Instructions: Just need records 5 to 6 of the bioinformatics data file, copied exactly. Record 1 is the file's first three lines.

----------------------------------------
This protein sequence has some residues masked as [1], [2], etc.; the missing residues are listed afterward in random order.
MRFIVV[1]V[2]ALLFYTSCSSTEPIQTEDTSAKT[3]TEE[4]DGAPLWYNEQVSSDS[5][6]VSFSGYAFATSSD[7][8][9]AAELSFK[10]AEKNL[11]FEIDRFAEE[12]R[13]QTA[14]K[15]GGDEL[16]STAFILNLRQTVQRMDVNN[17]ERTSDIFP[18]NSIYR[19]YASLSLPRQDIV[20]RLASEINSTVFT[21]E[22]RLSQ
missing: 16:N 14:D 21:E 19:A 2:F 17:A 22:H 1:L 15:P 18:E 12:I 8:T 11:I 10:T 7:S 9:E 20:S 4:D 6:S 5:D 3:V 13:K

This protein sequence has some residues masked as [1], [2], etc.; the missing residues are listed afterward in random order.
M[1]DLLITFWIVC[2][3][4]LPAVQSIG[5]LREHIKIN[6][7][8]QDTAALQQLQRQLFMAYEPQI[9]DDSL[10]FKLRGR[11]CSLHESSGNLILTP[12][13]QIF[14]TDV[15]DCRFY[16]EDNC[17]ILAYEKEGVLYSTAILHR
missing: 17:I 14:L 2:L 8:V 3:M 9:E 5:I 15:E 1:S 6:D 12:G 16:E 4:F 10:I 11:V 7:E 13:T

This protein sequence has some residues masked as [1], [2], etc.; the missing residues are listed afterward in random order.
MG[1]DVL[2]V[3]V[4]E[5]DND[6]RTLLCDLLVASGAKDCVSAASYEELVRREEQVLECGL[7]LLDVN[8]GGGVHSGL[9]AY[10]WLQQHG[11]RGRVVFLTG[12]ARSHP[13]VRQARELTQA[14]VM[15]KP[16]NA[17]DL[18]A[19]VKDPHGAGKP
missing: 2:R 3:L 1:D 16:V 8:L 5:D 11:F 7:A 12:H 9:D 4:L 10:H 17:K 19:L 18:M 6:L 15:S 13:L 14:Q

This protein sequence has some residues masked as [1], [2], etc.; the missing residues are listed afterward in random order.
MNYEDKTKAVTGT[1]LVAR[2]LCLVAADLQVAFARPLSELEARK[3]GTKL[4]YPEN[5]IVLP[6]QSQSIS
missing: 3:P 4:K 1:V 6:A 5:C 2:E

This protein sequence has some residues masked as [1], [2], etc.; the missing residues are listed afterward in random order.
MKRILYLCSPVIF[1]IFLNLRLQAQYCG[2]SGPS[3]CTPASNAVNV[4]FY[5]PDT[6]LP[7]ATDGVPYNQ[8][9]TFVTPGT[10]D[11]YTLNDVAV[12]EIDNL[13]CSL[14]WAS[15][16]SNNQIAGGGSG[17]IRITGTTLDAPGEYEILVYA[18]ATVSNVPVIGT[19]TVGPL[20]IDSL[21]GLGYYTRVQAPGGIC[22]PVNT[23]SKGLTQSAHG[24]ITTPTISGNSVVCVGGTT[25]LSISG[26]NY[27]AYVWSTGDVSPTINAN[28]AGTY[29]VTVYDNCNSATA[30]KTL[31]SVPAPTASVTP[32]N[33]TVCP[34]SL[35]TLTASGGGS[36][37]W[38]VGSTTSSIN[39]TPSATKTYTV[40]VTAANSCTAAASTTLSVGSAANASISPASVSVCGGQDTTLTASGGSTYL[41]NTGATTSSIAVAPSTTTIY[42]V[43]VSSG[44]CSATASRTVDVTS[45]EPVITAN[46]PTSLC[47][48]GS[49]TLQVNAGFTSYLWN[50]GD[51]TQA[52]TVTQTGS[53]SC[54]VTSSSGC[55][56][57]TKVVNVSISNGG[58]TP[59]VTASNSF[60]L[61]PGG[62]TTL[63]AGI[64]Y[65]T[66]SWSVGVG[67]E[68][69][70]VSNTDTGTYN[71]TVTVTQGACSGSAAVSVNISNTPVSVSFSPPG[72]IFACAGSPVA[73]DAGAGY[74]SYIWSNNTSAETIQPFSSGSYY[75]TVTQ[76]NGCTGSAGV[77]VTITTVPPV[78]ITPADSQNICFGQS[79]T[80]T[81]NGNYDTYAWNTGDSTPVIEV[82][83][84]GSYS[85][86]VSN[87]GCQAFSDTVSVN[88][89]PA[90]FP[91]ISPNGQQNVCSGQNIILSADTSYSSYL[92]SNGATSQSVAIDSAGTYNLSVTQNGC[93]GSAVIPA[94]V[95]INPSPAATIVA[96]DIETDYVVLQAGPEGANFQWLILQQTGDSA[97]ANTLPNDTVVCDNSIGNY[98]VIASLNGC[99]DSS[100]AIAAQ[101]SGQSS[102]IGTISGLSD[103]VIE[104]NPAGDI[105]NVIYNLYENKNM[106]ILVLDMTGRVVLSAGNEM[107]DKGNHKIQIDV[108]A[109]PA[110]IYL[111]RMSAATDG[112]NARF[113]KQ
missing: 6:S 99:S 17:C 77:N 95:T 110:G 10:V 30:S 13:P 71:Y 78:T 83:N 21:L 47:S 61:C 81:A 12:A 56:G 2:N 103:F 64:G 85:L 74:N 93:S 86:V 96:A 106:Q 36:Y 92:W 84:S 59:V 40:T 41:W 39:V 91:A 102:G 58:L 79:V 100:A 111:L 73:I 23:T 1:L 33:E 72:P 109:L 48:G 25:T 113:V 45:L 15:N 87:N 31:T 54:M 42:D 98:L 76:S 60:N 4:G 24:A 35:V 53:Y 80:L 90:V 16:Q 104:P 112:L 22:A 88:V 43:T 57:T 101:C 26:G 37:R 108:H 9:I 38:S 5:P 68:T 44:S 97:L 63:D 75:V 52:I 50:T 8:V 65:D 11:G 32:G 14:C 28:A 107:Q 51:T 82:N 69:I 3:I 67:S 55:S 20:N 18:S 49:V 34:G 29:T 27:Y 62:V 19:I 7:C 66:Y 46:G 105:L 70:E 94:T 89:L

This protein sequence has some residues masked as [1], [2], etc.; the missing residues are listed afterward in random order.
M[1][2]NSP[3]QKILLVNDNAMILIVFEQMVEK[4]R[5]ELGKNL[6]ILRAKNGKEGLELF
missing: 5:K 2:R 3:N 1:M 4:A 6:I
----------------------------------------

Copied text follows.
This protein sequence has some residues masked as [1], [2], etc.; the missing residues are listed afterward in random order.
MKRILYLCSPVIF[1]IFLNLRLQAQYCG[2]SGPS[3]CTPASNAVNV[4]FY[5]PDT[6]LP[7]ATDGVPYNQ[8][9]TFVTPGT[10]D[11]YTLNDVAV[12]EIDNL[13]CSL[14]WAS[15][16]SNNQIAGGGSG[17]IRITGTTLDAPGEYEILVYA[18]ATVSNVPVIGT[19]TVGPL[20]IDSL[21]GLGYYTRVQAPGGIC[22]PVNT[23]SKGLTQSAHG[24]ITTPTISGNSVVCVGGTT[25]LSISG[26]NY[27]AYVWSTGDVSPTINAN[28]AGTY[29]VTVYDNCNSATA[30]KTL[31]SVPAPTASVTP[32]N[33]TVCP[34]SL[35]TLTASGGGS[36][37]W[38]VGSTTSSIN[39]TPSATKTYTV[40]VTAANSCTAAASTTLSVGSAANASISPASVSVCGGQDTTLTASGGSTYL[41]NTGATTSSIAVAPSTTTIY[42]V[43]VSSG[44]CSATASRTVDVTS[45]EPVITAN[46]PTSLC[47][48]GS[49]TLQVNAGFTSYLWN[50]GD[51]TQA[52]TVTQTGS[53]SC[54]VTSSSGC[55][56][57]TKVVNVSISNGG[58]TP[59]VTASNSF[60]L[61]PGG[62]TTL[63]AGI[64]Y[65]T[66]SWSVGVG[67]E[68][69][70]VSNTDTGTYN[71]TVTVTQGACSGSAAVSVNISNTPVSVSFSPPG[72]IFACAGSPVA[73]DAGAGY[74]SYIWSNNTSAETIQPFSSGSYY[75]TVTQ[76]NGCTGSAGV[77]VTITTVPPV[78]ITPADSQNICFGQS[79]T[80]T[81]NGNYDTYAWNTGDSTPVIEV[82][83][84]GSYS[85][86]VSN[87]GCQAFSDTVSVN[88][89]PA[90]FP[91]ISPNGQQNVCSGQNIILSADTSYSSYL[92]SNGATSQSVAIDSAGTYNLSVTQNGC[93]GSAVIPA[94]V[95]INPSPAATIVA[96]DIETDYVVLQAGPEGANFQWLILQQTGDSA[97]ANTLPNDTVVCDNSIGNY[98]VIASLNGC[99]DSS[100]AIAAQ[101]SGQSS[102]IGTISGLSD[103]VIE[104]NPAGDI[105]NVIYNLYENKNM[106]ILVLDMTGRVVLSAGNEM[107]DKGNHKIQIDV[108]A[109]PA[110]IYL[111]RMSAATDG[112]NARF[113]KQ
missing: 6:S 99:S 17:C 77:N 95:T 110:G 10:V 30:S 13:P 71:Y 78:T 83:N 21:L 47:S 61:C 81:A 12:A 56:G 2:N 103:F 64:G 85:L 74:N 93:S 86:V 96:A 106:Q 36:Y 92:W 84:S 59:V 40:T 41:W 39:V 91:A 102:G 58:L 79:V 100:A 111:L 73:I 23:T 1:L 33:E 72:P 109:L 48:G 25:T 113:V 45:L 15:N 87:N 31:T 54:M 42:D 98:L 76:S 60:N 4:G 24:A 35:V 53:Y 80:L 90:V 16:Q 104:P 112:L 22:A 88:V 43:T 57:T 101:C 26:G 37:R 108:H 9:I 38:S 5:P 68:T 44:S 97:L 63:D 75:V 52:I 50:T 8:V 65:D 11:G 32:G 14:C 28:A 107:Q 51:T 82:N 69:I 3:I 67:S 55:S 20:N 18:S 49:V 34:G 29:T 27:Y 62:V 19:I 7:C 66:Y 46:G 105:L 70:E 94:T 89:L

This protein sequence has some residues masked as [1], [2], etc.; the missing residues are listed afterward in random order.
M[1][2]NSP[3]QKILLVNDNAMILIVFEQMVEK[4]R[5]ELGKNL[6]ILRAKNGKEGLELF
missing: 5:K 2:R 3:N 1:M 4:A 6:I